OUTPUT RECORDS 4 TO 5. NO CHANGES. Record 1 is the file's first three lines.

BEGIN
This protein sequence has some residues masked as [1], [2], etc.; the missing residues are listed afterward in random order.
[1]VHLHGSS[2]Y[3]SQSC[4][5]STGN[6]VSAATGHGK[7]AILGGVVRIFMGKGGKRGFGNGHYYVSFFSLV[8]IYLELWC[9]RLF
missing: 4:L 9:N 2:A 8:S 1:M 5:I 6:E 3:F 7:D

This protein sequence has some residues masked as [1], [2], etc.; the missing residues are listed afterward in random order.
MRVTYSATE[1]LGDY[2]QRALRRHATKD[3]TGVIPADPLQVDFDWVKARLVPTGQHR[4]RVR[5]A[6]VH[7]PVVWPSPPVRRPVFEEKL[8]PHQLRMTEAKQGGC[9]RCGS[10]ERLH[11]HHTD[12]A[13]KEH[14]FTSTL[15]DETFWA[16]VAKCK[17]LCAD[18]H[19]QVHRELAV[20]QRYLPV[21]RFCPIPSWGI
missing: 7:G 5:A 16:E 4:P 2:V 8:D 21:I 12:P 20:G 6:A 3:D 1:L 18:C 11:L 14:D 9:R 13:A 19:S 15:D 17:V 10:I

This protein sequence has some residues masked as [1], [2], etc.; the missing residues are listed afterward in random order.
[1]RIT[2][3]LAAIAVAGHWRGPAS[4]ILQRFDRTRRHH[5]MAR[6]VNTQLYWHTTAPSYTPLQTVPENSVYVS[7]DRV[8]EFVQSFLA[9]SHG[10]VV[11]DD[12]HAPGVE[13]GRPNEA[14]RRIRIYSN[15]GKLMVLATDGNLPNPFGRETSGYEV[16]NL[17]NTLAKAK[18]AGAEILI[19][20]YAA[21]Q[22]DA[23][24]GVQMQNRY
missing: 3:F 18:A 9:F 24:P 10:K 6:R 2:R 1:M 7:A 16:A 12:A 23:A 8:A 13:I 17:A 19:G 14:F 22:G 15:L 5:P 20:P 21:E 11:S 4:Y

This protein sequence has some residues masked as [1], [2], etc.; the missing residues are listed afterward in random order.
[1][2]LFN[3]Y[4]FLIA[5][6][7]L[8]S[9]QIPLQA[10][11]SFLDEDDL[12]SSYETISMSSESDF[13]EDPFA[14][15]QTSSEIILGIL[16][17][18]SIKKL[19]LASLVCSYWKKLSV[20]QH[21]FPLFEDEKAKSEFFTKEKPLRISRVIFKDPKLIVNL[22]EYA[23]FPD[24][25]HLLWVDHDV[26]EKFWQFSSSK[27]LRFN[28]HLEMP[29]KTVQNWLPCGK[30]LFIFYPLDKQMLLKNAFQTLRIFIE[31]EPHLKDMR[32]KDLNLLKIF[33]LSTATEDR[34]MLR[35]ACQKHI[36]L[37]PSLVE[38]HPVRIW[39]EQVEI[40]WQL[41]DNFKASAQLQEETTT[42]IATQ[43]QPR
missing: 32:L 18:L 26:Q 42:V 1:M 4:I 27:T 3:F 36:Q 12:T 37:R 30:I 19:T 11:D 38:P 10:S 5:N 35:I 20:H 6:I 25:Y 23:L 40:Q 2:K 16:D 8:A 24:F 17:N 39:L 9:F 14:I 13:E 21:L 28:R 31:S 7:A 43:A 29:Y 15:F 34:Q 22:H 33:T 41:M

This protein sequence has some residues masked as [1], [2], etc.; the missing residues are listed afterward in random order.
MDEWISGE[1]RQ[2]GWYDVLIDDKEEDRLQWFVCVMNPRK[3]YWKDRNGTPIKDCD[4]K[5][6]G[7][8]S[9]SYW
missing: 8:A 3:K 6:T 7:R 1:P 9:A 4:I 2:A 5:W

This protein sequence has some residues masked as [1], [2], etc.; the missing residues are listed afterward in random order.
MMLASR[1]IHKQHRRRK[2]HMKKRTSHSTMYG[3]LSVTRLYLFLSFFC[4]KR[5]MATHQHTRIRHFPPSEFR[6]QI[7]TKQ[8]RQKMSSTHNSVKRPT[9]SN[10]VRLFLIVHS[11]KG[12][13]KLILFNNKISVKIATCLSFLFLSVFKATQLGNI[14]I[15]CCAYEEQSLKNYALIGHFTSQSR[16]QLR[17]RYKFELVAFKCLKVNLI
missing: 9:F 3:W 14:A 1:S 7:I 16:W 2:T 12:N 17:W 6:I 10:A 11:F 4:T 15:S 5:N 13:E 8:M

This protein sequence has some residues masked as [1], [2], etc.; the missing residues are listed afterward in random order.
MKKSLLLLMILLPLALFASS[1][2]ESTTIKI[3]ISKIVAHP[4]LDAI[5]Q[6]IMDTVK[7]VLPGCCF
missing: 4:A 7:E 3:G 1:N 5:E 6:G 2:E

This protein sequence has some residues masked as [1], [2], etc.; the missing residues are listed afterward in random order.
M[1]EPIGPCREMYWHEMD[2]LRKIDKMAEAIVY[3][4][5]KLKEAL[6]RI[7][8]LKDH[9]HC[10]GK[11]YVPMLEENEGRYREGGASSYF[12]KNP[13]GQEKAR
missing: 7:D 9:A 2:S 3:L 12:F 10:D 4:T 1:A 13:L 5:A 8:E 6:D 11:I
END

This protein sequence has some residues masked as [1], [2], etc.; the missing residues are listed afterward in random order.
[1][2]LFN[3]Y[4]FLIA[5][6][7]L[8]S[9]QIPLQA[10][11]SFLDEDDL[12]SSYETISMSSESDF[13]EDPFA[14][15]QTSSEIILGIL[16][17][18]SIKKL[19]LASLVCSYWKKLSV[20]QH[21]FPLFEDEKAKSEFFTKEKPLRISRVIFKDPKLIVNL[22]EYA[23]FPD[24][25]HLLWVDHDV[26]EKFWQFSSSK[27]LRFN[28]HLEMP[29]KTVQNWLPCGK[30]LFIFYPLDKQMLLKNAFQTLRIFIE[31]EPHLKDMR[32]KDLNLLKIF[33]LSTATEDR[34]MLR[35]ACQKHI[36]L[37]PSLVE[38]HPVRIW[39]EQVEI[40]WQL[41]DNFKASAQLQEETTT[42]IATQ[43]QPR
missing: 32:L 18:L 26:Q 42:V 1:M 4:I 27:T 3:F 36:Q 12:T 37:R 30:I 19:T 11:D 38:P 10:S 5:N 35:I 20:H 6:I 25:Y 23:L 40:Q 2:K 16:D 8:A 24:F 17:N 39:L 9:F 14:I 13:E 21:L 28:R 31:S 7:A 43:A 29:Y 15:F 34:Q 22:H 33:T 41:M

This protein sequence has some residues masked as [1], [2], etc.; the missing residues are listed afterward in random order.
MDEWISGE[1]RQ[2]GWYDVLIDDKEEDRLQWFVCVMNPRK[3]YWKDRNGTPIKDCD[4]K[5][6]G[7][8]S[9]SYW
missing: 8:A 3:K 6:T 7:R 1:P 9:A 4:I 2:A 5:W